Stacy’s Savvy Financial Advice

Stay Savvy with our founder Stacy Francis’ latest articles on financial planning, budgeting, debt management, investing, divorce, retirement planning, and more.

Stacy Francis founded Savvy Ladies® in 2003 with the mission to educate women about their finances and empower them to make proactive choices. Inspired by her grandmother who stayed in an abusive relationship due to financial reasons, Stacy has been determined to never let another woman become powerless by financial instability.

Get the resources, knowledge, and tools you need to make smart and informed decisions about your money and your life.

In addition to being the Founder and Board Chair of Savvy Ladies®, Stacy is the President, CEO of Francis Financial, Inc., a boutique wealth management and financial planning firm. A nationally recognized financial expert, she holds a CFP® from the New York University Center for Finance, Law, and Taxation, and is a Certified Divorce Financial Analyst® (CDFA®), a Divorce Financial Strategist™ as well as a Certified Estate & Trust Specialist (CES™).

Stacy has appeared on CNBC, NBC, PBS, CNN, Good Morning America, and many other TV & Financial News outlets. Stacy too is ofter sought out for her advice and can be found quoted in over 100 publications such as Investment News, The New York Times, The Wall Street Journal, USA Today.  She shares her wisdom and expert financial advice here for you to learn and get savvy about your finances.

Financial Knowledge is Power. Be Empowered and Find the Advice You Deserve.

Know that Savvy Ladies® is here for you! Should you like to seek advice on a personal financial question, please visit our Free Financial Helpline and get matched with a pro bono financial professional, click here.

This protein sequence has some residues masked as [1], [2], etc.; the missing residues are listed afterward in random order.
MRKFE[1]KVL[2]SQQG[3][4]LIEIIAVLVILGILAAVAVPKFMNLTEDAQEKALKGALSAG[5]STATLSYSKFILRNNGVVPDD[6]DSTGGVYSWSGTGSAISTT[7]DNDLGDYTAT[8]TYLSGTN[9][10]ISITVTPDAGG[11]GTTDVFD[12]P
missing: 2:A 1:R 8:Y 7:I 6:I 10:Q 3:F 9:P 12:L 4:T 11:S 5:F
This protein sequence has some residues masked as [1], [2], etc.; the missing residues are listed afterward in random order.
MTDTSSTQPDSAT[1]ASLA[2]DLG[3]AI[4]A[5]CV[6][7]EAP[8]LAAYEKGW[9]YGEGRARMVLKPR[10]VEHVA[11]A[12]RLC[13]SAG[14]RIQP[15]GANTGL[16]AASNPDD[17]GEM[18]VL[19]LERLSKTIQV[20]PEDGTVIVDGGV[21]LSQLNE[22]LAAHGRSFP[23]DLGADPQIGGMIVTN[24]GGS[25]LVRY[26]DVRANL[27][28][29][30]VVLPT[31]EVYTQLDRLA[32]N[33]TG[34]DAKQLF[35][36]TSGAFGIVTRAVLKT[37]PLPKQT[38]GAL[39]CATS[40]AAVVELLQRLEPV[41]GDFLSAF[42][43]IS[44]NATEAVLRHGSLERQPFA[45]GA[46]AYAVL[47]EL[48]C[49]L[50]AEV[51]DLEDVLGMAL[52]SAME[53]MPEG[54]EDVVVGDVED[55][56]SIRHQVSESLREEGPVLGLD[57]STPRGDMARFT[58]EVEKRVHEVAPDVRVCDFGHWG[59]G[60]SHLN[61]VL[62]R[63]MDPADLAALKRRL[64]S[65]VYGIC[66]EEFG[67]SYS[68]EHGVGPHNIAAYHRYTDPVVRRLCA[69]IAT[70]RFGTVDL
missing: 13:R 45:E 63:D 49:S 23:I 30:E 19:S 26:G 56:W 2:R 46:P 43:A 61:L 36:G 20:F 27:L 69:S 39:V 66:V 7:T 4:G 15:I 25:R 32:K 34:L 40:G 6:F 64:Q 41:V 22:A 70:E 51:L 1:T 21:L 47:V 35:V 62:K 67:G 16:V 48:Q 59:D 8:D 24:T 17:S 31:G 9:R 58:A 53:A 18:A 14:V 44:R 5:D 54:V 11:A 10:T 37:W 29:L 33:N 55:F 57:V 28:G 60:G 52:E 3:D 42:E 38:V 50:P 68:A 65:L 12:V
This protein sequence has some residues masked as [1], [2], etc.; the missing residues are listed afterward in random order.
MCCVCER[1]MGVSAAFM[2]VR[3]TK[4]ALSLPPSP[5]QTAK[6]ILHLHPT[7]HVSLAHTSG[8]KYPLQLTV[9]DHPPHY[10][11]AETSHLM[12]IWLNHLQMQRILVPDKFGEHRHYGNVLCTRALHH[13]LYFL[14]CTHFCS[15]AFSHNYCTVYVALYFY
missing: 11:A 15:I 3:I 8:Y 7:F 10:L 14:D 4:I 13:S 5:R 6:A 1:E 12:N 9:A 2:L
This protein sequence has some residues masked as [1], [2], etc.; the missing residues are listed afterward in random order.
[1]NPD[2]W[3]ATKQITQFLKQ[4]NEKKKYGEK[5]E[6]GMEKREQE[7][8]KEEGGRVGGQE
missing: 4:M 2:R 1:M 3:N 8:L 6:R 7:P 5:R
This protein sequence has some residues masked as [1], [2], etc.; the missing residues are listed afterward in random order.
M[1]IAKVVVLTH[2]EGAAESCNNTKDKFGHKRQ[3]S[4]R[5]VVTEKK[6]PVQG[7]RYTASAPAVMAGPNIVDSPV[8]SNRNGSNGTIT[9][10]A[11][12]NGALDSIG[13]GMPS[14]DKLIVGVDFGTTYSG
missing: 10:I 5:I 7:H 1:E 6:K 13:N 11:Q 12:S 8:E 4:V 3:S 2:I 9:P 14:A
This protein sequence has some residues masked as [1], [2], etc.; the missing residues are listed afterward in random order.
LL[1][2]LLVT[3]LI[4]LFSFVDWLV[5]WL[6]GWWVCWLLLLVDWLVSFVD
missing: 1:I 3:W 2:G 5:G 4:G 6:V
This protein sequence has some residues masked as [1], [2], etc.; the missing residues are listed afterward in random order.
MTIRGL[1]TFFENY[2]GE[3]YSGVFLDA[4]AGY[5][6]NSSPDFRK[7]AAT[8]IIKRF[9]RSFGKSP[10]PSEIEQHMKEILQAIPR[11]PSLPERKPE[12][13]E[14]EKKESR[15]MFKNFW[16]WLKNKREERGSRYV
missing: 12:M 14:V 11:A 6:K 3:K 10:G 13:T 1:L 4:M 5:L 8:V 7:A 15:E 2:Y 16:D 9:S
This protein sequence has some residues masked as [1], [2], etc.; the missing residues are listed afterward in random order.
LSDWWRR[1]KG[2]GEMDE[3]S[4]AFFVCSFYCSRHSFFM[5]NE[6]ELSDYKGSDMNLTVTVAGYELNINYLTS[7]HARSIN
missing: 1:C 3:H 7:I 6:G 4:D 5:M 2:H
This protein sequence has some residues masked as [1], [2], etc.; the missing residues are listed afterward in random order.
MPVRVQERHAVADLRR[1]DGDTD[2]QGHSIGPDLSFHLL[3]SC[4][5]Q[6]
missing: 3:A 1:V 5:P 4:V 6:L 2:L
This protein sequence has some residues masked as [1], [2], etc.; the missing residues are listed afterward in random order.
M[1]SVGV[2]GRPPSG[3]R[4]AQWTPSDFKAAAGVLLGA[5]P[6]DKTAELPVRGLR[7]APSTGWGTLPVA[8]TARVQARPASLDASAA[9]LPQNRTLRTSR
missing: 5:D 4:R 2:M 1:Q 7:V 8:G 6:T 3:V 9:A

An Emergency Fund: Your First Line Of Defense

by Stacy Francis, CFP®, CDFA

If you don’t have an emergency fund, it’s time to get serious about building one.

The purpose of the fund is to sock away a minimum of three to six months’ living expenses. But this money could also be used when you’re staring at major, unplanned expenses such as a car breakdown or a leaky roof.

What’s important is that you put the money away consistently, and then tap it only for true emergencies. And let’s be clear! A new dress for your best friend’s wedding does not qualify as an emergency!

Why You Need It

Emergency funds are an absolute necessity for financial security because they give you funds to fall back on if you become ill or disabled and can’t work, or if you or your spouse lose your job, incur large medical bills, or have an unexpected large bill such as a major car or home repair.

Without an emergency fund, you may be forced to use credit cards that could take you many years to pay off. The steep interest rates of credit card debt will end up costing you much more in the long run. Pretty depressing.

How Much You Need

The minimum amount in your emergency fund should be three to six months’ worth of basic living expenses. Singles who don’t have dependents who rely on them may be able to get by with three months’ worth, but couples or anyone with dependents should definitely shoot for six months’ worth. The more people you support, the more likely you are to have unexpected or unplanned costs.